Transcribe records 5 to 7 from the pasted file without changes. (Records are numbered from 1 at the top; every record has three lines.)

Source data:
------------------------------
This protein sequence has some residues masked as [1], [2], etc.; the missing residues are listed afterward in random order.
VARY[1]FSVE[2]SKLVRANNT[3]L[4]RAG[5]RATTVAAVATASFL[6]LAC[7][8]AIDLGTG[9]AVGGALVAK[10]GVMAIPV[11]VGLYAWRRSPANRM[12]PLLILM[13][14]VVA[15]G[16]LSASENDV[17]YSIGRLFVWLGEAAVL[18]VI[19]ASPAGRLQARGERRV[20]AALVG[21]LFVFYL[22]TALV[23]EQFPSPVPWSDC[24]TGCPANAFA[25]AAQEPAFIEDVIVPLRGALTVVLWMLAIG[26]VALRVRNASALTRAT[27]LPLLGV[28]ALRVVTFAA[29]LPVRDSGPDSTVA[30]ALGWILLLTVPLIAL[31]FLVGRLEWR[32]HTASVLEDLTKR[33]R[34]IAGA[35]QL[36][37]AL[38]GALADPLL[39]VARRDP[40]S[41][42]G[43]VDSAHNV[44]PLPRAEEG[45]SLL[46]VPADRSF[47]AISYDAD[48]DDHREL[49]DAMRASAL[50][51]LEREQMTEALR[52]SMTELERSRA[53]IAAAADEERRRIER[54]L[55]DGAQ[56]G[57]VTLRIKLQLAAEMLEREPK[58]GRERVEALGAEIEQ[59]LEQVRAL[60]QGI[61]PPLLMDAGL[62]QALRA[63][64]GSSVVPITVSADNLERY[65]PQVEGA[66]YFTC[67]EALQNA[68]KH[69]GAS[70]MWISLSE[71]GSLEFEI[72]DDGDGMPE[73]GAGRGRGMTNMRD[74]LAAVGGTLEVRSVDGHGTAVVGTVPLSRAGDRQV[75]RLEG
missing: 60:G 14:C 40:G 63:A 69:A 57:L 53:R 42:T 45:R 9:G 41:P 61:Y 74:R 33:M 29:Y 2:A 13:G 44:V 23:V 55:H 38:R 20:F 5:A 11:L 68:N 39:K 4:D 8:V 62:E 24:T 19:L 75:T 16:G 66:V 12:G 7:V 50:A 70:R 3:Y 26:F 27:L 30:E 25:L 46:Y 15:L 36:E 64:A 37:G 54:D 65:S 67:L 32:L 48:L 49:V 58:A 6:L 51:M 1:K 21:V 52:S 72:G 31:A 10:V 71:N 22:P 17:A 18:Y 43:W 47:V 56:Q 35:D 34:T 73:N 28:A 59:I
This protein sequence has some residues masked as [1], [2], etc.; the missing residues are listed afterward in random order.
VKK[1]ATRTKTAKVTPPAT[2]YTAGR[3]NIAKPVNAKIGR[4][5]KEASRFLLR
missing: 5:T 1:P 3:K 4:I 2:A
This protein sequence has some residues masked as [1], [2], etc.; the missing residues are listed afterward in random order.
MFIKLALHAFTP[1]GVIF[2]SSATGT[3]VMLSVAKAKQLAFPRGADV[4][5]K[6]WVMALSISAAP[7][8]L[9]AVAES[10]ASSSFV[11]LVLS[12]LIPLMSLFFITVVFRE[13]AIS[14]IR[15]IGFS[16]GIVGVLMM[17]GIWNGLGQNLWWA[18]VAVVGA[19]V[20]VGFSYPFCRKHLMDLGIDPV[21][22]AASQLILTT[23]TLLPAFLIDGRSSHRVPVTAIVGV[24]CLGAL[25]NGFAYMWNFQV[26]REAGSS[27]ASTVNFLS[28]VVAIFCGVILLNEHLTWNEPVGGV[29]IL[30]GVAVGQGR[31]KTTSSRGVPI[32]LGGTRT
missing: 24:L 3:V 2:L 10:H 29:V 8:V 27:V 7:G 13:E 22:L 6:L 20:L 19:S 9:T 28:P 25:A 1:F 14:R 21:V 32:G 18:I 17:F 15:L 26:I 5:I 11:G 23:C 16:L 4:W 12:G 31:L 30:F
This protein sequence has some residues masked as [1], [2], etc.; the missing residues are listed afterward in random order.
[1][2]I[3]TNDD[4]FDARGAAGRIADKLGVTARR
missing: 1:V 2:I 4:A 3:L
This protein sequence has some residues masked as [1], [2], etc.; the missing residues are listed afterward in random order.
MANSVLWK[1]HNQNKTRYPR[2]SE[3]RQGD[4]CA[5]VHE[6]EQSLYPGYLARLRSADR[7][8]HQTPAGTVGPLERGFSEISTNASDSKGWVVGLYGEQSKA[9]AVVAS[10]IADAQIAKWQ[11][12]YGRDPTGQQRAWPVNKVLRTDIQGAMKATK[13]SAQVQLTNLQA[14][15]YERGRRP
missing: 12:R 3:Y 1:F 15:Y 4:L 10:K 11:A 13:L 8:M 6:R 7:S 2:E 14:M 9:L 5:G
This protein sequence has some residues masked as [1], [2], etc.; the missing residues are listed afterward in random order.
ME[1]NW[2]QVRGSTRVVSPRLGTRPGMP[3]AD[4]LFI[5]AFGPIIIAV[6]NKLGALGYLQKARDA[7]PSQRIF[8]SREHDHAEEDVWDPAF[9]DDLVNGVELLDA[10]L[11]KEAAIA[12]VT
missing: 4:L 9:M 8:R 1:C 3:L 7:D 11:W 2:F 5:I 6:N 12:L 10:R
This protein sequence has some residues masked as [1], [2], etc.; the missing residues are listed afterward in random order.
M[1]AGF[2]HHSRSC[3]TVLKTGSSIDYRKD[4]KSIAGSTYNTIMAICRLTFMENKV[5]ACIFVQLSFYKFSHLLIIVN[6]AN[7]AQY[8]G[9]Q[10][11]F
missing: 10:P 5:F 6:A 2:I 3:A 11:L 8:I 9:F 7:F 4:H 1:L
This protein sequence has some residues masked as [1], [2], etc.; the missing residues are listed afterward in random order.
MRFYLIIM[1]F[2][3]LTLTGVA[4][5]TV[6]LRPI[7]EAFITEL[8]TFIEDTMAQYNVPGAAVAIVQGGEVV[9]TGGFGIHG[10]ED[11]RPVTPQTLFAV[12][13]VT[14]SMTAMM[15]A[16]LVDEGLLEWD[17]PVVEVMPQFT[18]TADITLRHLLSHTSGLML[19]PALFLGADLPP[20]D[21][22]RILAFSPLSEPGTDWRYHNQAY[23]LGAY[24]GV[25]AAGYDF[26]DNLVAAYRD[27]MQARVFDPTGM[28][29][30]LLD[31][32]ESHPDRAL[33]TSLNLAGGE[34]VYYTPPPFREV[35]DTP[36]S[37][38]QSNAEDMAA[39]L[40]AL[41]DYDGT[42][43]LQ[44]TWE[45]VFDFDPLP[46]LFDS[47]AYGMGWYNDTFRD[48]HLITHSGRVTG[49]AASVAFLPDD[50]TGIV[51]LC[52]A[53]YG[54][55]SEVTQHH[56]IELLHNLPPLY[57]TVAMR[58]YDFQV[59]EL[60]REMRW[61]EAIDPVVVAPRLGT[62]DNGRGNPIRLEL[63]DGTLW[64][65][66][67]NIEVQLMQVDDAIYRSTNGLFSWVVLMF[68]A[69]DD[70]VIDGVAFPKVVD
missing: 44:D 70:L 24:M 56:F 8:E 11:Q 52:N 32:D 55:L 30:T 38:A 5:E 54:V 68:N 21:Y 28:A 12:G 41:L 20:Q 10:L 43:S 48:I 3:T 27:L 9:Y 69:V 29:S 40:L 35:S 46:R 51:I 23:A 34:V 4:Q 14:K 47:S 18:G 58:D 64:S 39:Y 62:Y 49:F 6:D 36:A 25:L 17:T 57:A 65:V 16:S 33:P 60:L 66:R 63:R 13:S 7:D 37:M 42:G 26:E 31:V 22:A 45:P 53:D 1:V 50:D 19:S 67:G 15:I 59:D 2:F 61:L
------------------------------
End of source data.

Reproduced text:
This protein sequence has some residues masked as [1], [2], etc.; the missing residues are listed afterward in random order.
MANSVLWK[1]HNQNKTRYPR[2]SE[3]RQGD[4]CA[5]VHE[6]EQSLYPGYLARLRSADR[7][8]HQTPAGTVGPLERGFSEISTNASDSKGWVVGLYGEQSKA[9]AVVAS[10]IADAQIAKWQ[11][12]YGRDPTGQQRAWPVNKVLRTDIQGAMKATK[13]SAQVQLTNLQA[14][15]YERGRRP
missing: 12:R 3:Y 1:F 15:Y 4:L 10:K 11:A 13:L 8:M 6:R 7:S 2:E 14:M 9:L 5:G
This protein sequence has some residues masked as [1], [2], etc.; the missing residues are listed afterward in random order.
ME[1]NW[2]QVRGSTRVVSPRLGTRPGMP[3]AD[4]LFI[5]AFGPIIIAV[6]NKLGALGYLQKARDA[7]PSQRIF[8]SREHDHAEEDVWDPAF[9]DDLVNGVELLDA[10]L[11]KEAAIA[12]VT
missing: 4:L 9:M 8:R 1:C 3:L 7:D 11:W 2:F 5:I 6:N 12:L 10:R
This protein sequence has some residues masked as [1], [2], etc.; the missing residues are listed afterward in random order.
M[1]AGF[2]HHSRSC[3]TVLKTGSSIDYRKD[4]KSIAGSTYNTIMAICRLTFMENKV[5]ACIFVQLSFYKFSHLLIIVN[6]AN[7]AQY[8]G[9]Q[10][11]F
missing: 10:P 5:F 6:A 2:I 3:A 11:L 8:I 9:F 7:F 4:H 1:L